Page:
Mitton Hall is one of only a few timber framed open hall buildings in Lancashire. The building has had a number of more recent stone extensions which are sympathetic to the original great hall building. The first of these extensions took place in the 1600s and then a another set of extensions were completed in 1844 and then again in 1880. Other minor changes have been added to the house over the last 100 years as each owner has stamped their mark on the house.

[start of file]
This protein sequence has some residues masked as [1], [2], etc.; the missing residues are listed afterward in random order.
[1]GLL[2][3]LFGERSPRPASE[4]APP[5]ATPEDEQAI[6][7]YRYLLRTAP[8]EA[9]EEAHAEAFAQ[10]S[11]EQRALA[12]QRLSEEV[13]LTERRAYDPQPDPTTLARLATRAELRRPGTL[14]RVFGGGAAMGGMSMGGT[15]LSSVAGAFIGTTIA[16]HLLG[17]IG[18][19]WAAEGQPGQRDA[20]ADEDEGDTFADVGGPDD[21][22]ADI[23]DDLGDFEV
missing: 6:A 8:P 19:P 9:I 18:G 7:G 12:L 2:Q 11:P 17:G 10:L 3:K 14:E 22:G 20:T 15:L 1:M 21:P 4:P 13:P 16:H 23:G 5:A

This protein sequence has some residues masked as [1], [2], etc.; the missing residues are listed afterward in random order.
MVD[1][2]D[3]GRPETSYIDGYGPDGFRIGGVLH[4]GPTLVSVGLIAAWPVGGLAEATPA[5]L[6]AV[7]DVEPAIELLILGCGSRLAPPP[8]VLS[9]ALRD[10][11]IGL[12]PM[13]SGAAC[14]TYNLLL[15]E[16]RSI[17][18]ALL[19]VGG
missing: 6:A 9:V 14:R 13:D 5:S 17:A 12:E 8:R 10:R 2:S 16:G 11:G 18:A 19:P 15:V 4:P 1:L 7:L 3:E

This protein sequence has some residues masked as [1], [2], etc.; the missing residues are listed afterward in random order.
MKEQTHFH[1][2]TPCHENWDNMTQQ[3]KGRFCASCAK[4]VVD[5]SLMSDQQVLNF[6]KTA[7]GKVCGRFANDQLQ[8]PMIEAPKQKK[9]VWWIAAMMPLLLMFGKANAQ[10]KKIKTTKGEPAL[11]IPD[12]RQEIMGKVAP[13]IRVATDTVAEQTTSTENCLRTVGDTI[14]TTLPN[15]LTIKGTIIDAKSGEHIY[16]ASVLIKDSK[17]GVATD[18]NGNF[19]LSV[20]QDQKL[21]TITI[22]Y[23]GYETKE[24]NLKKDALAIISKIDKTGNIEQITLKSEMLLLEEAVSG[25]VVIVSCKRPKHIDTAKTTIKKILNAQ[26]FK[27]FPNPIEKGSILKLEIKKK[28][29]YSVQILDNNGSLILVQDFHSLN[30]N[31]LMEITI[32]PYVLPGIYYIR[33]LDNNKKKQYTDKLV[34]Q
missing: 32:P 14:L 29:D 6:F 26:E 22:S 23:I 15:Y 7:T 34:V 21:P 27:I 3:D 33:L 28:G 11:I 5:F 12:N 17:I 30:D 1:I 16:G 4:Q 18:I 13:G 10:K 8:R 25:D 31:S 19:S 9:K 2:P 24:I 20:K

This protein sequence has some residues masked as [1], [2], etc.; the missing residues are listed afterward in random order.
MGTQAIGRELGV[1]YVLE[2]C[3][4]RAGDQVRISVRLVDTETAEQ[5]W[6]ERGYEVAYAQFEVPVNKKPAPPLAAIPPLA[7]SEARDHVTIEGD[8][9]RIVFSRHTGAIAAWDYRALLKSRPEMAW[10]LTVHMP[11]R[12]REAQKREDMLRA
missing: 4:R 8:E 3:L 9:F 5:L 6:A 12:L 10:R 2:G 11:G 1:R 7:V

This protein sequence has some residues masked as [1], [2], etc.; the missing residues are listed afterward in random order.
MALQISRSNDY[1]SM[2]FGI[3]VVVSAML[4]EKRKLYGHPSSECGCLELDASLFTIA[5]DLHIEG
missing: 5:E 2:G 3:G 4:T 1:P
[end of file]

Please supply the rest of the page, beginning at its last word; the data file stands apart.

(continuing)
The interior of Mitton Hall is laden with original features including fine timbered walls, beautiful plasterwork and fireplaces. The original Great Hall is still the centre of the Hall. In some rooms the modern decor sits beside original features to provide a sumptuous atmosphere. The galleried walkway around the great hall is beautiful and it feels like you have stepped back in time, a criss cross of carved wooden staircases leads off the walkway. A fabulous grand piano sits in the great hall but the huge original stone fireplace is the centrepiece of this versatile space. Look up to see the restored timbers in the roof above. Beautiful carvings can be seen over the bar and in some of the quiet seating areas on the ground floor as well as above some of the fireplaces. Some of the building boasts stained glass windows which lets dappled light into the Great Hall. The building has been sympathetically restored and it feels as though the different eras of this hotel flow together well to provide a beautiful venue. Outside Mitton Hall the beautiful Ribble Valley awaits you with views stretching out for miles across open countryside. The river is a feature of the landscape and can be seen from various parts of the site. Closer to the building there are beautiful lawns, planted borders and mature trees. An array of roses can be enjoyed in the summer and the trees provide beautiful autumn colours, see lambs gamboling in the surround fields in the spring. There are areas for outdoor entertaining, eating and drinking. Furniture has been carefully chosen to reflect the house and sits easily beside the stone work of the hall.